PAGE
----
Ludwig: On the OE passenger tire side, incentives by car companies boosted tire sales higher than they otherwise might have been. I predicted a decrease of three million units, from 53 million to 50 million. In reality, shipments stayed about the same compared to 2004.
OE light truck tire shipments were down even more than predicted, from 7.4 million in 2004 to 6.8 million last year. Despite incentives, SUV sales were softer than forecast.
Again, truck tire shipments came in as predicted, around 6.2 million units, an increase of 10.7% over the previous year.
MTD: What are your predictions for the coming year for replacement and OE tire shipments in the U.S.?
Ludwig: In 2006 I predict only modest growth in replacement passenger tire shipments, to 206 million units. We are coming off a year when demand was unusually strong, and in my contact with dealers, they say their inventories are bloated. OE passenger tire shipments will be flat.
In the light truck segment, I expect replacement shipments to be flat as well, while OE shipments will be down slightly. Both replacement and OE medium truck tire shipments will be down, replacement shipments by 600,000 units.
MTD: Who gained and lost domestic market share in 2005 compared to 2004?
Ludwig: In general, the Asian companies were the winners while the domestic producers lost market share. Chinese imports were very strong. So were imports from Hankook and Kumho. Toyo and Pirelli also gained market share. Cooper Tire & Rubber Co., Michelin North America, Goodyear Tire & Rubber Co. and Continental Tire North America were the losers. Michelin's overall market share is down partially because it has cut back on its private brand business, although the Michelin brand has held steady.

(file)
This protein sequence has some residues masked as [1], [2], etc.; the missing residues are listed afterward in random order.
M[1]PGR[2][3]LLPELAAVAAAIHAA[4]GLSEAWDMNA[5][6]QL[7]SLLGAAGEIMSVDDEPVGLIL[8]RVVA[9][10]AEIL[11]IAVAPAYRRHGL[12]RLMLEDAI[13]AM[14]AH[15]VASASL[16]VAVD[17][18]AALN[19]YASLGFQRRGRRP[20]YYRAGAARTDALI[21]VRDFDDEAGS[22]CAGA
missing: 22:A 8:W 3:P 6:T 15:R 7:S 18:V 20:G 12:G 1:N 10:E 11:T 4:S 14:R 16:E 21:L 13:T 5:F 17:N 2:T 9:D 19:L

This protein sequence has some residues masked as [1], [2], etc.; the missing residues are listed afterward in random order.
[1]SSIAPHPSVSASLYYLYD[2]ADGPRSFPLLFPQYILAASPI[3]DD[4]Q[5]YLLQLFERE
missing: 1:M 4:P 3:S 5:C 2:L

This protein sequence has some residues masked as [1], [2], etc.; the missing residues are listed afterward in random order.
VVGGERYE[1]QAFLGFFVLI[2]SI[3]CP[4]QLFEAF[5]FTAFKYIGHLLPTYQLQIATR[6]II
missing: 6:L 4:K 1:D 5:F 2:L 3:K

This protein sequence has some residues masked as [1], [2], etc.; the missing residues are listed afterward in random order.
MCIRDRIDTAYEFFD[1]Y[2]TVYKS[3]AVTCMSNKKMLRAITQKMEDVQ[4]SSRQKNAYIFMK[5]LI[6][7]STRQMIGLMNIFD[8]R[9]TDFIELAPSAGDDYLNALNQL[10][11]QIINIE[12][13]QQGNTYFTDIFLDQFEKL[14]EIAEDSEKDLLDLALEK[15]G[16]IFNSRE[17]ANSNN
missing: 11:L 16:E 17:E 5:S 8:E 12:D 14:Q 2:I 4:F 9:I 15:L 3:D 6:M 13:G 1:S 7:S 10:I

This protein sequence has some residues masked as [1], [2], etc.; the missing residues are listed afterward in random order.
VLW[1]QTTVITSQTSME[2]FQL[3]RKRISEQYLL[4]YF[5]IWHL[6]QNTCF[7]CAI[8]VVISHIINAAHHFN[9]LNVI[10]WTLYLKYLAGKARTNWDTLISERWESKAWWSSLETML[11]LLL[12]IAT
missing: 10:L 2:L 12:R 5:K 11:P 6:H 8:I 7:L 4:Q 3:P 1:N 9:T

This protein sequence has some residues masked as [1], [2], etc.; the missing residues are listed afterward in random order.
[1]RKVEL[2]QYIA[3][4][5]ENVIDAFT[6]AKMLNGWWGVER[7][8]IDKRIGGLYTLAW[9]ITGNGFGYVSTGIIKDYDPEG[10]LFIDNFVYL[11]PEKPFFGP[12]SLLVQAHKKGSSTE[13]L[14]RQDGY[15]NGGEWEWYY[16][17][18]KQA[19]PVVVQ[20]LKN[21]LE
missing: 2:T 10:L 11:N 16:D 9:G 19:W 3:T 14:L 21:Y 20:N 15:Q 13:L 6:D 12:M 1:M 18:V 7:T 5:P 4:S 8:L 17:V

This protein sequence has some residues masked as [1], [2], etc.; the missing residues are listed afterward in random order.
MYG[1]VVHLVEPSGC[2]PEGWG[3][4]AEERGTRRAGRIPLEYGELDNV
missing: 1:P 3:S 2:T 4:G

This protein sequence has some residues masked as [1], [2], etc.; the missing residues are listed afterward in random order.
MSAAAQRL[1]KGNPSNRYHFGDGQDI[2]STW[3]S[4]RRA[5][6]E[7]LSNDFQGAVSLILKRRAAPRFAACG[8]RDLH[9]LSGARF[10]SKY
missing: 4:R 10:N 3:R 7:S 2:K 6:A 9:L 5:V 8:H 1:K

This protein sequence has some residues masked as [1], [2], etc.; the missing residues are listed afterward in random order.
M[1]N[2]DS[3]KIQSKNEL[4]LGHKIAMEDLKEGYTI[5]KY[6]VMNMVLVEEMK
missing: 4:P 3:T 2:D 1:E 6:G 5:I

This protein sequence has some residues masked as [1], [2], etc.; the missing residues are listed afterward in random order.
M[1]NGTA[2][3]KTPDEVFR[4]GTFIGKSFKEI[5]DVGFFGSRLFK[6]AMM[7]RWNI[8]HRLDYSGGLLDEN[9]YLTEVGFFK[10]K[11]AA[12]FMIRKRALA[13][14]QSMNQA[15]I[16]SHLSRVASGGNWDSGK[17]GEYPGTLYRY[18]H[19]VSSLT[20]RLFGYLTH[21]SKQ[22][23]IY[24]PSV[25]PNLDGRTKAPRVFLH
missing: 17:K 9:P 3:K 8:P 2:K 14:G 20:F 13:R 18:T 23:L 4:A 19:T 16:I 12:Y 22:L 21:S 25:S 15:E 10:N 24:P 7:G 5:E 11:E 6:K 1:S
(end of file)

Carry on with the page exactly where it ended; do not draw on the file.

In Goodyear's case, the Goodyear brand actually gained market share. But corporate-wide, the company's sales, particularly the Kelly and Dunlop brands, didn't keep pace with the industry's growth overall. Goodyear's replacement passenger, light truck and truck tire units were up almost 2%, while the industry was up about 3%.
I think Bridgestone Firestone remained very stable.
MTD: Goodyear pushed the Dunlop brand hard in 2005. Why didn't Dunlop grow?
Ludwig: Dunlop's programs were not as effective as expected. Dunlop is trying to sort out what its market focus should be, and I think Goodyear sees it as a sporty, BFGoodrich-type brand in terms of both replacement and OE fitments.
MTD: The catchphrase in the financial community when it comes to profitability appears to be "improved mix."